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According to social reward theories, automatic imitation can be understood as a means to obtain positive social consequences. In line with this view, it has been shown that automatic imitation is modulated by contextual variables that constrain the positive outcomes of imitation. However, this work has largely neglected that many gestures have an inherent pro- or antisocial meaning. As a result of their meaning, antisocial gestures are considered taboo and should not be used in public. In three experiments, we show that automatic imitation of symbolic gestures is modulated by the social intent of these gestures. Experiment 1 (N=37) revealed reduced automatic imitation of antisocial compared with prosocial gestures. Experiment 2 (N=118) and Experiment 3 (N=118) used a social priming procedure to show that this effect was stronger in a prosocial context than in an antisocial context. These findings were supported in a within-study meta-analysis using both frequentist and Bayesian statistics. Together, our results indicate that automatic imitation is regulated by internalized social norms that act as a stop signal when inappropriate actions are triggered.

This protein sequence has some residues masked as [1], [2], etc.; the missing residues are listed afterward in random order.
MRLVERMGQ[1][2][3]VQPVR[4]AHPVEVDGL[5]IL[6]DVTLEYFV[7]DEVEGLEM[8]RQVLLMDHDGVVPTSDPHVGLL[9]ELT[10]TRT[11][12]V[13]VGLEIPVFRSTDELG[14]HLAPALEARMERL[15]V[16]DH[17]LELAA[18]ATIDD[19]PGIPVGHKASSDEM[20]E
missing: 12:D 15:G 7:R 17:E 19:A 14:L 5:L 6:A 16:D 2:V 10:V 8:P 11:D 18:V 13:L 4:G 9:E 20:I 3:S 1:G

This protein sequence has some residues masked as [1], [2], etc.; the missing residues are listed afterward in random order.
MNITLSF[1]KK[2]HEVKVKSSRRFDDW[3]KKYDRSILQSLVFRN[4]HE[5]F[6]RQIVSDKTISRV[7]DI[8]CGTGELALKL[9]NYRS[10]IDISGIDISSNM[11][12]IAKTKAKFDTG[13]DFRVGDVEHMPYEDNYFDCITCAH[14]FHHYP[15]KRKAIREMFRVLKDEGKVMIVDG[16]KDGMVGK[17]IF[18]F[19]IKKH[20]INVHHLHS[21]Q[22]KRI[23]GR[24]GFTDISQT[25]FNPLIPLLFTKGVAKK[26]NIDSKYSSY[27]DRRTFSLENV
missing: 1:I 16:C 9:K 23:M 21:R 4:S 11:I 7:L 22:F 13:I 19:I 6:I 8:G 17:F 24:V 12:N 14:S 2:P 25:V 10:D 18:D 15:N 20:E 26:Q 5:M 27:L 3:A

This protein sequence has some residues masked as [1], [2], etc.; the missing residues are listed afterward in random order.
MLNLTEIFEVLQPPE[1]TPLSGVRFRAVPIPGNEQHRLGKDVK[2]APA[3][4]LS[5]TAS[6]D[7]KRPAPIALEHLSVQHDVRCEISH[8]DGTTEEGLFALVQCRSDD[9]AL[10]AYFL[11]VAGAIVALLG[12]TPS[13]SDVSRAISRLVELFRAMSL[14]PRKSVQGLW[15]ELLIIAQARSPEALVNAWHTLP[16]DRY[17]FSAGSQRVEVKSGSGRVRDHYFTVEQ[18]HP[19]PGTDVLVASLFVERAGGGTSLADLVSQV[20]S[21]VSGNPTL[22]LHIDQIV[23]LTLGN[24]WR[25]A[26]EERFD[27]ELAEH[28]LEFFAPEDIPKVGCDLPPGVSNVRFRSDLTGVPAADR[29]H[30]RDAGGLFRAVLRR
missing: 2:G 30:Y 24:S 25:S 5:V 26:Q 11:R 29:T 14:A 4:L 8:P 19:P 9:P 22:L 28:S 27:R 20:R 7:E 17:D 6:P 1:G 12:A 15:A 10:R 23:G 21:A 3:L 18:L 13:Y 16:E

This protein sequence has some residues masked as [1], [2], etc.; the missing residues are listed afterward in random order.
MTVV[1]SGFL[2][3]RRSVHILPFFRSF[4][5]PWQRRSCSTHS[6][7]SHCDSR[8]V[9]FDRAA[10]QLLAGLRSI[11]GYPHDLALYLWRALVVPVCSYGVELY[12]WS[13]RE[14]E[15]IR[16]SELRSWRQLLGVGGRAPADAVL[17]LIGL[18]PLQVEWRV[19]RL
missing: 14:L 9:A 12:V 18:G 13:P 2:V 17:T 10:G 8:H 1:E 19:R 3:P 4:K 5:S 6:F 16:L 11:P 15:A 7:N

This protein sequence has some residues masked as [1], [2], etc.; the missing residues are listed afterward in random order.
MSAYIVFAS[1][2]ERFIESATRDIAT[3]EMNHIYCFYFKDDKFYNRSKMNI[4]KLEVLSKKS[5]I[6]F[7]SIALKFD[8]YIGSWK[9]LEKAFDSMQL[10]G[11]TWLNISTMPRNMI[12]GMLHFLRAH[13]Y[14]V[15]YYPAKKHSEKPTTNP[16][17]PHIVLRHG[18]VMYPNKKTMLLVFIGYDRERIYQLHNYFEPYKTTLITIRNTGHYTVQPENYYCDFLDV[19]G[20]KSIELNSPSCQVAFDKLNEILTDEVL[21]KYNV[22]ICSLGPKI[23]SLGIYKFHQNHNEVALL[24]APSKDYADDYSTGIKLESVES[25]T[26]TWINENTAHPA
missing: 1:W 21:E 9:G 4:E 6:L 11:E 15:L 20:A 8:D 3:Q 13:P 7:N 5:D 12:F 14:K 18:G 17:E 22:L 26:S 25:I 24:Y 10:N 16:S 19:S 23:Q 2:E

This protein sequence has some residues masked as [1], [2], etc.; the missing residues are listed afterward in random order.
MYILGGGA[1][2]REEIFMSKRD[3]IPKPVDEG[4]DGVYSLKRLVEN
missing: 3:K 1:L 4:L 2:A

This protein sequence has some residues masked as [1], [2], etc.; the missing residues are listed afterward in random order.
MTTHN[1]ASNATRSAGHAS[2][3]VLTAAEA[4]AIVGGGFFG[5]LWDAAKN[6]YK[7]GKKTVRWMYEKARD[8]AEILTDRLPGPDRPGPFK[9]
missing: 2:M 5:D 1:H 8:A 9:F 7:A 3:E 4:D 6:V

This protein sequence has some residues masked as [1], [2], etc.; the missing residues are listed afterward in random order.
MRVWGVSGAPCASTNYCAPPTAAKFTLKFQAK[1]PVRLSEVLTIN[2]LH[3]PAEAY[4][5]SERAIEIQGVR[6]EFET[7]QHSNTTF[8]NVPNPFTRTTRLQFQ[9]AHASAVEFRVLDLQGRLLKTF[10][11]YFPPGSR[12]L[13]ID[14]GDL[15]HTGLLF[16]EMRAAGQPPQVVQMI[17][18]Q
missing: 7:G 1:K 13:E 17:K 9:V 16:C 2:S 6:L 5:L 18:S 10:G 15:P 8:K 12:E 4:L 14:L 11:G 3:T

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A state of social disorganization and demoralization in society which is largely the result of disharmony between cultural goals and the means for attaining them. This may be reflected in the behavior of the individual in many ways - non-conformity, social withdrawal, deviant behavior, etc.
Evaluation of the degree of acceptance for the immediate variables associated with a procedure or program designed to change behavior. This includes the social significance of the goals of treatment, the social appropriateness of the treatment procedures, and the social importance of the effects of treatments.
Automatic, mechanical, and apparently undirected behavior which is outside of conscious control.
The personal set of abilities required to successfully interact and communicate with others, both verbally and non-verbally through gestures, body language and personal appearance.
Behaviors which are at variance with the expected social norm and which affect other individuals.